Sunday, January 9, 2011

Trajectory

I am afraid that I am just writing silly things.

Nothing too substantial or meaningful to anyone except for me.

I enjoy the process that I'm going through with this big writing project.

But I wonder what it is for.

My friend told me something that made me feel better. He told me to not expect too much of it, but to regard at as changing my trajectory, developing my patterns for the future.

I suppose the more issues I deal with at this point the better. The more I try to write about things the better. But I just am starting to realize how much reading will do for me. The more I read the better I'll be able to think about all kinds of things.

It is just nice and uncomfortable in an exciting way to feel the limitations of my thinking and writing. I just don't know how to do serious issues yet. Duh. I'm young. How am I supposed to be able to make sense of really difficult issues? How am I supposed to even know why any of it matters? Ummmm. A quest, sure.

I'm just setting out into the unknown on a regular basis. Who knows.

I certainly do think that my writing makes me feel better about myself at times. Then I get confused about myself and about my writing.

But I think more than anything else I am trying to figure out how I can live a decent life. To not feel so bad or weird about things.

Not that I feel bad or weird about things.

I feel pretty good about things, actually.

I'm not sure how my writing makes me feel, or what I'm doing with it.

These questions. The question probably is how to live well.

I was thinking a few months ago about the flow of my writing over 2010. What was I doing? What was the questions I was trying to ask? What was I thinking about?

Obviously it went discontinuously, working from one vague question to the other, entertaining multiple questions simultaneously. But I can tease out some general themes I think.

In March when I first started this blog I was still dealing with all the things I had been exposed to in my undergrad. Clausewitz was still a major concern, and of course still is. But I wrote about it a lot more at the beginning of 2010. I was finishing my paper on Dr. Jekyll and Mr. Hyde and I was starting to explore other questions. Questions about the practical consequences that Clausewitz and Sumida's work had for my life.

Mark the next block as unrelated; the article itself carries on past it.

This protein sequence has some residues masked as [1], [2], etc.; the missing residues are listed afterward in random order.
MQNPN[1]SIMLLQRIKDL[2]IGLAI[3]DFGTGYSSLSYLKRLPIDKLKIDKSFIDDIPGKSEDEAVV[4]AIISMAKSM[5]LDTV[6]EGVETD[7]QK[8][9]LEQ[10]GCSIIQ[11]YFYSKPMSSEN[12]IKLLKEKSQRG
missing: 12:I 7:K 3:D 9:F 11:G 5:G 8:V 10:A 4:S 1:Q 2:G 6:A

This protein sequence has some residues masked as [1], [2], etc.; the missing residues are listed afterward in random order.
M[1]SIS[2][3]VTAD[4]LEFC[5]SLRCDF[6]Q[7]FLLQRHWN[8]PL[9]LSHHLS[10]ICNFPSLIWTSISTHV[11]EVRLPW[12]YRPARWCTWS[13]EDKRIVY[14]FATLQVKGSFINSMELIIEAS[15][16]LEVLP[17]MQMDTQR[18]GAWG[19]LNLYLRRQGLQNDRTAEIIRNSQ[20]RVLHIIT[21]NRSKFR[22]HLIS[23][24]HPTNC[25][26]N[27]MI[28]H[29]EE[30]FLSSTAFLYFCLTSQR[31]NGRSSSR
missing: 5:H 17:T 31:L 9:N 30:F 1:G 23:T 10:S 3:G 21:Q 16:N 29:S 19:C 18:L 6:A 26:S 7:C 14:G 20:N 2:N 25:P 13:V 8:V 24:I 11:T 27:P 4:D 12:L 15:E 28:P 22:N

At that same time I was beginning to read some neuroscience, notably Mirroring People and The Mind & The Brain. Those books tied in to Clausewitz in that they helped me understand how it would be possible to engage in a process of transformation like the one he describes. I was convinced that the mind could change the brain, and so Clausewitz's work took on a greater depth for me after that reading. It also gave me conviction that reenactment would be real. Mirroring People introduced me to Simulating Minds, which is an important book, one that grounded me in a theory of mind that also helped explain what was up with Clausewitz.

In April I took a detour into writing and reading some nihilist stuff. Simultaneously I was reading and writing some stuff about the imagination. At the end of April I produced a substantial essay, my first major one, I think. I became more and more curious about the intersection between Collingwood and Foucault, and was moving a bit further from Clausewitz, but still pursuing his questions in a way.

How does the mind work? What can neuroscience tell me about it? How can thought change the brain? What is the imagination? How does that work in the mind? What does history matter to the imagination? How can this help me become a better person?

In May I continued to write about simulation theory and empathy, but took more of an interest in history and narrative thanks to The Landscape Of History.

Then in June I had another interesting breakthrough with an essay about the a priori imagination. I think I started taking a bit more of an interest in Collingwood. Was starting to think of him a bit more seriously. And right after that I pursued another two essays on self-transformation, how it could happen, and how we could conceptualize it.

So it seems as though after convincing myself that personal change was really possible i concentrated on the question of how. Luckily all that reading on the imagination and philosophy of history and stuff gave me some good tools to work with.